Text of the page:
About the report
26 January 2021
Ending years of ambiguous jurisprudence, Justice Gary Morrison confirmed, in 9369-1426 Quebec Inc. (Restaurant Baton Rouge) v. Allianz Global Risks, that Quebec law allows the arbitration of disputes under an insurance policy to the exclusion of the courts.
Facing business interruption losses due to COVID-19, certain Baton Rouge franchisees sought to certify a class action against Allianz on behalf of all its insured restaurants and bars in Quebec claiming coverage under a property insurance policy. On behalf of Allianz, Clyde & Co moved to dismiss the action and prevent certification based on the Policy's dispute resolution clause, which provided for mediation and/or binding arbitration. Justice Morrison granted the motion and dismissed the action.
Article 3148 of the Civil Code of Quebec ("CCQ") establishes the personal and subject matter jurisdiction of the Quebec courts except in cases where parties have contractually agreed to submit a dispute to either the jurisdiction of a foreign court or to arbitration. This general rule is followed by three specific provisions regarding jurisdiction over consumer and employment contracts (Article 3149), asbestos and other minerals (Article 3151), and insurance policies (Article 3150). Notably, Articles 3149 and 3151 provide that Quebec courts have exclusive jurisdiction over such matters, such that they cannot be arbitrated.
In regard to contracts of insurance, Article 3150 provides that the Quebec courts also have jurisdiction over a dispute arising out of a contract of insurance where the Insured or the insured property is located in Quebec. Unlike Articles 3149 or 3151 however, Article 3150 is silent on whether jurisdiction can be waived by the inclusion of an arbitration clause.
In this silence, past court decisions have inadvertently grouped Article 3150 together with Article 3149 and 3151, and in obiter dicta considered that, just like consumer contracts, contracts of employment, and asbestos related contracts, insurance policies could not be subject to arbitration clauses even though, as noted above, Article 3150 is silent on this question.
For example, in Construction injection EDM inc. v. SNC-Lavalin Construction (Atlantic) Inc., 2013 QCCS 5049— which was not an insurance dispute— the Superior Court, in an obiter dictum, inadvertently groups together Article 3150 with Articles 3149 and 3151 to find that the legislature has excluded the recourse to arbitration for all three. In United European Bank and Trust Nassau Ltd. v. Duchesneau 2006 QCCA 652, also in obiter, the Quebec Court of Appeal accepted a party's submission that Articles 3149 through 3151 prevent the arbitration of disputes. The same holding is also found in KOM International inc. v. Swiednicki, 2018 QCCS 546.
As noted, none of these cases actually involved insurance policies or an exercise of the courts’ jurisdiction pursuant to Article 3150. They all appear to be based upon a reading of the Supreme Court's decision in GreCon Dimter inc. v. J. R. Normand inc., 2005 SCC 46, despite the fact that Grecon itself clearly species that only Articles 3149 and 3151 exclude the recourse to arbitration.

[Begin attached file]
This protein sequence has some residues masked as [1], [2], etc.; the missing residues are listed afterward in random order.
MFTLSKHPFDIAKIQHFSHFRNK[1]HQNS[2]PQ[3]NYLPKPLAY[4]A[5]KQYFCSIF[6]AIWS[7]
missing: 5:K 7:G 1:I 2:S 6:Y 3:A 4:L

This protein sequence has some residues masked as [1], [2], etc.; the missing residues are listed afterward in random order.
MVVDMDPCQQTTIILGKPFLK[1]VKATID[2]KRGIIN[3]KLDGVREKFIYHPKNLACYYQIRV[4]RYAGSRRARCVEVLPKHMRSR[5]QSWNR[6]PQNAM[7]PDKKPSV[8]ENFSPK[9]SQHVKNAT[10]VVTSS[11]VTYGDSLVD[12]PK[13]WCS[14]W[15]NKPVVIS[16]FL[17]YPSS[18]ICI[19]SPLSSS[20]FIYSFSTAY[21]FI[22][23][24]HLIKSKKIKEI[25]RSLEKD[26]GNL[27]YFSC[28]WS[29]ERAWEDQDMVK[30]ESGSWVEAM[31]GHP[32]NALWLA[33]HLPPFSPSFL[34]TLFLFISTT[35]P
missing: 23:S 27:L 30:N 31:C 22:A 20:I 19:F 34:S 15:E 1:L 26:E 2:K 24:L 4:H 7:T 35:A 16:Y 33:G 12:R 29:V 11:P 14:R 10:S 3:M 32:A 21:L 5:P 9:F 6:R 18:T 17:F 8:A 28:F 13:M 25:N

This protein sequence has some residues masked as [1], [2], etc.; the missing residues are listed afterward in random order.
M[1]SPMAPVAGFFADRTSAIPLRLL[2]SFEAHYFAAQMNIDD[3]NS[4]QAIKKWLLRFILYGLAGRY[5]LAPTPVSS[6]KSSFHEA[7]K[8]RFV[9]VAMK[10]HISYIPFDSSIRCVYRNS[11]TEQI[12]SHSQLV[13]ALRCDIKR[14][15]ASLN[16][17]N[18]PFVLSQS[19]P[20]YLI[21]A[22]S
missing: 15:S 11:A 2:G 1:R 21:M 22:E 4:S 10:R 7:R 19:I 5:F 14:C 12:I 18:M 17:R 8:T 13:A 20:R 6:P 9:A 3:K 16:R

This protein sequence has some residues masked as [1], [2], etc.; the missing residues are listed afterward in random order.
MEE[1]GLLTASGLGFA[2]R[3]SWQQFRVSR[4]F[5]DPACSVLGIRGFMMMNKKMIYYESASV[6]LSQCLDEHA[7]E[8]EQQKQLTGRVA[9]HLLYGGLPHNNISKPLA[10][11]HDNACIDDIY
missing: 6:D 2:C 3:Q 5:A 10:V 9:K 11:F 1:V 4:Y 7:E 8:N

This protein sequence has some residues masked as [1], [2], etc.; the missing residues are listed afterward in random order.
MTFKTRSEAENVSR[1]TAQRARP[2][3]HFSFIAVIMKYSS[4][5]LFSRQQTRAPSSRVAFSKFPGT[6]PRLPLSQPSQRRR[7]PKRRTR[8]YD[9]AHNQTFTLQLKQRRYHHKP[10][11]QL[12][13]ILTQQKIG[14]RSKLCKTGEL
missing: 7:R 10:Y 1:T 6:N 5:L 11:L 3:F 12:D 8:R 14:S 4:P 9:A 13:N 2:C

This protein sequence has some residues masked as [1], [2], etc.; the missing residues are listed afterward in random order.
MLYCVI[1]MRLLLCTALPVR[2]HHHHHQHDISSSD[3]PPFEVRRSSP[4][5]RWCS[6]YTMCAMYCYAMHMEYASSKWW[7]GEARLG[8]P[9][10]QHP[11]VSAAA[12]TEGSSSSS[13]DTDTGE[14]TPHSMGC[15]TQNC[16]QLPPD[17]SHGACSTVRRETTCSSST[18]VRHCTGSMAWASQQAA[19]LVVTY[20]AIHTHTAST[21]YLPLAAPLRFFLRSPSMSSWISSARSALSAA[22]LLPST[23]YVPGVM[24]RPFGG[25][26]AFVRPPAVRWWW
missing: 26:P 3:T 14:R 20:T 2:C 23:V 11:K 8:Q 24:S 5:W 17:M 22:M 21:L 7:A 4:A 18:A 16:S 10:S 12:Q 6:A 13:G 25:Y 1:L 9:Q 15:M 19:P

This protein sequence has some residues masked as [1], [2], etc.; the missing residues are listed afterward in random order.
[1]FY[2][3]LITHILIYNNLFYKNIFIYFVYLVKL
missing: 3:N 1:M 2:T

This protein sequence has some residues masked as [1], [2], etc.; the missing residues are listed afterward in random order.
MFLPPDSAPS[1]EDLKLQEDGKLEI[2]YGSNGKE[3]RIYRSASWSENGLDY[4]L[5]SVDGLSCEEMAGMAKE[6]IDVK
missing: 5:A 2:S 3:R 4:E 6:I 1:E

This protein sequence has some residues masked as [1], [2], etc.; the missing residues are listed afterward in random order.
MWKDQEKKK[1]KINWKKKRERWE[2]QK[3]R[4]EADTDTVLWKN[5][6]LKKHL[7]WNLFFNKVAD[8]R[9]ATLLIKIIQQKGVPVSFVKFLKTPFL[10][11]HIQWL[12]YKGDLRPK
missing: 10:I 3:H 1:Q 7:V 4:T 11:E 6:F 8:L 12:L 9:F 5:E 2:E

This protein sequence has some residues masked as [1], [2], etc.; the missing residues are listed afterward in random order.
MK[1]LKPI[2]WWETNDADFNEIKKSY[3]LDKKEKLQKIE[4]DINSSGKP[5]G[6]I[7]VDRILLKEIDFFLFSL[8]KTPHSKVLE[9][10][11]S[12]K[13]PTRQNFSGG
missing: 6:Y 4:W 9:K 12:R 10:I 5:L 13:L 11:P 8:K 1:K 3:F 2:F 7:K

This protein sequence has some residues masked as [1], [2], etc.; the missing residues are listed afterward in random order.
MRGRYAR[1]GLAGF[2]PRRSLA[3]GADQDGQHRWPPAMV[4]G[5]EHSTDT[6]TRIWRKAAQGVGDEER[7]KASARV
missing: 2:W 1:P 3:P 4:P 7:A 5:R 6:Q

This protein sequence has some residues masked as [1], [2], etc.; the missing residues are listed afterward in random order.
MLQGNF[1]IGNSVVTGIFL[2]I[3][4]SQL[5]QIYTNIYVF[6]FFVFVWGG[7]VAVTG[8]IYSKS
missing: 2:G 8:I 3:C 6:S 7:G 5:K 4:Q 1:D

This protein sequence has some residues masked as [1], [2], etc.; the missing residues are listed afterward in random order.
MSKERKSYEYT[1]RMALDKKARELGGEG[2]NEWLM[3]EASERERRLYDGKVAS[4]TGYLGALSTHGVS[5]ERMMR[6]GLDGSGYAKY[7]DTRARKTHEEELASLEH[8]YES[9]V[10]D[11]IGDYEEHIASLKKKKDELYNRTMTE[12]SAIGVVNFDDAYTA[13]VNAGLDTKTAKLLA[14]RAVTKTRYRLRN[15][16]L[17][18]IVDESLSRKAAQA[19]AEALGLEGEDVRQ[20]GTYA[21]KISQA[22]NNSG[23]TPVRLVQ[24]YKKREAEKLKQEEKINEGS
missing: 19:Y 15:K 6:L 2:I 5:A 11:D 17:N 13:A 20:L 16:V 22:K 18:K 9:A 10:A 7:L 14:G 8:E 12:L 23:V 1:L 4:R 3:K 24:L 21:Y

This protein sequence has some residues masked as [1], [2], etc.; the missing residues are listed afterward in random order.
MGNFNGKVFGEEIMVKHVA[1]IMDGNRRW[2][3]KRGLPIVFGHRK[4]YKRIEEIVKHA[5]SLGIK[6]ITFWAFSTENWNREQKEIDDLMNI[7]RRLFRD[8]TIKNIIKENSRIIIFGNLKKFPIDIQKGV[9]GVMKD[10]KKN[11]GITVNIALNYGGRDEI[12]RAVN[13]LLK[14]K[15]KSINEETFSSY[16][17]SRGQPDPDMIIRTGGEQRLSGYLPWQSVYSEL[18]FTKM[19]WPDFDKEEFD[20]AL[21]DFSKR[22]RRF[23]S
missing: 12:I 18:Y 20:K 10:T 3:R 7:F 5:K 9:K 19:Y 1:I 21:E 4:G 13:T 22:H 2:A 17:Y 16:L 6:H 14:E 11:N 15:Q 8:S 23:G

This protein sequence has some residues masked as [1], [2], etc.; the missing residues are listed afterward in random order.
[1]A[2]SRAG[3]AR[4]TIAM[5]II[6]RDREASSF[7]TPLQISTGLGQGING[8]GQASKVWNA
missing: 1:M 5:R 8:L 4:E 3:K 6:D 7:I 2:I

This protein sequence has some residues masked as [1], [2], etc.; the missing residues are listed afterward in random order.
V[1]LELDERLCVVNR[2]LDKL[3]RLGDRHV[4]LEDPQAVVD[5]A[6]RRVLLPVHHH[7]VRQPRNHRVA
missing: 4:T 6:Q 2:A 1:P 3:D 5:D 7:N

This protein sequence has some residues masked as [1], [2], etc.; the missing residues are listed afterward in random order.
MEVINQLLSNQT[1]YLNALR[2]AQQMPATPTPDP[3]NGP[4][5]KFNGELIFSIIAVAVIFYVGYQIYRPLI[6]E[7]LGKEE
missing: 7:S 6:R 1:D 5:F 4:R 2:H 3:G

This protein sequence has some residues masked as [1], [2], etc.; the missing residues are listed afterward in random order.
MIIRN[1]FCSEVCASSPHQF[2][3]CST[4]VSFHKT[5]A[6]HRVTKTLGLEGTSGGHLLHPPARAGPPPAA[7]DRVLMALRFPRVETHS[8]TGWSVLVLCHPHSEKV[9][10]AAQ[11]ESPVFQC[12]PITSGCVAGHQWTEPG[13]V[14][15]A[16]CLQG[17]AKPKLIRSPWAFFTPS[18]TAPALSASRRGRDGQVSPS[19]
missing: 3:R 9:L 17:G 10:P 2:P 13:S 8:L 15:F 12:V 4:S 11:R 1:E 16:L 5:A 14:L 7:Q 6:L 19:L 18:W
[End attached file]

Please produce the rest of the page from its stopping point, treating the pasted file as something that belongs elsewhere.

In contrast, in Baton Rouge, Justice Morrison followed the only prior authority—in an insurance dispute—on Article 3150: Mega Bloks Inc. v. American Home Insurance Company, 2006 QCCS 5083. He concluded that in its silence, Article 3150 allows disputes under insurance policies to be submitted to resolution by arbitration. In doing so, Justice Morrison also noted the privileged position the Quebec legislature has granted to alternative dispute resolution in the Code of Civil Procedure.
This ruling is consistent with the legislative debate on the drafting of Article 3150 during the reform of the Civil Code of Quebec, where the legislature specifically elected to allow for the arbitration of insurance disputes.
While class actions are an important forum for seeking access to justice, the Supreme Court of Canada has frequently ruled that an arbitration clause is to be respected (Dell, Seidel), except where it is used unconscionably to prevent access to justice (Uber Technologies Inc. v. Heller, 2020 SCC 16). It is up to the legislature to enact specific legislation where other interests, such as protecting consumers or employees, are considered to be paramount over the liberty of contract.
In this regard, Justice Morrison also recognized that there is nothing inequitable in arbitrating an insurance dispute.
The other notable clarification in Justice Morrison’s judgment is that a choice of district clause can coexist with an arbitration clause. In this case, as is often the case, the policy included both an arbitration clause and a choice of law clause which specified that
Such clauses can appear to be contradictory—creating potentially fatal ambiguity as to the parties' intentions. However, Justice Morrison followed the longstanding principle of contractual interpretation to read both clauses together in a matter which preserves them both. In doing so, he determined that the policy contained both (i) an arbitration clause for resolution of disputes and (ii) a choice of district clause that specified the courts to which parties to the arbitration would seek assistance, if necessary, for the arbitration process, whether to appoint an arbitrator, seek emergency relief, or similar redress.
26 January 2021
26 January 2021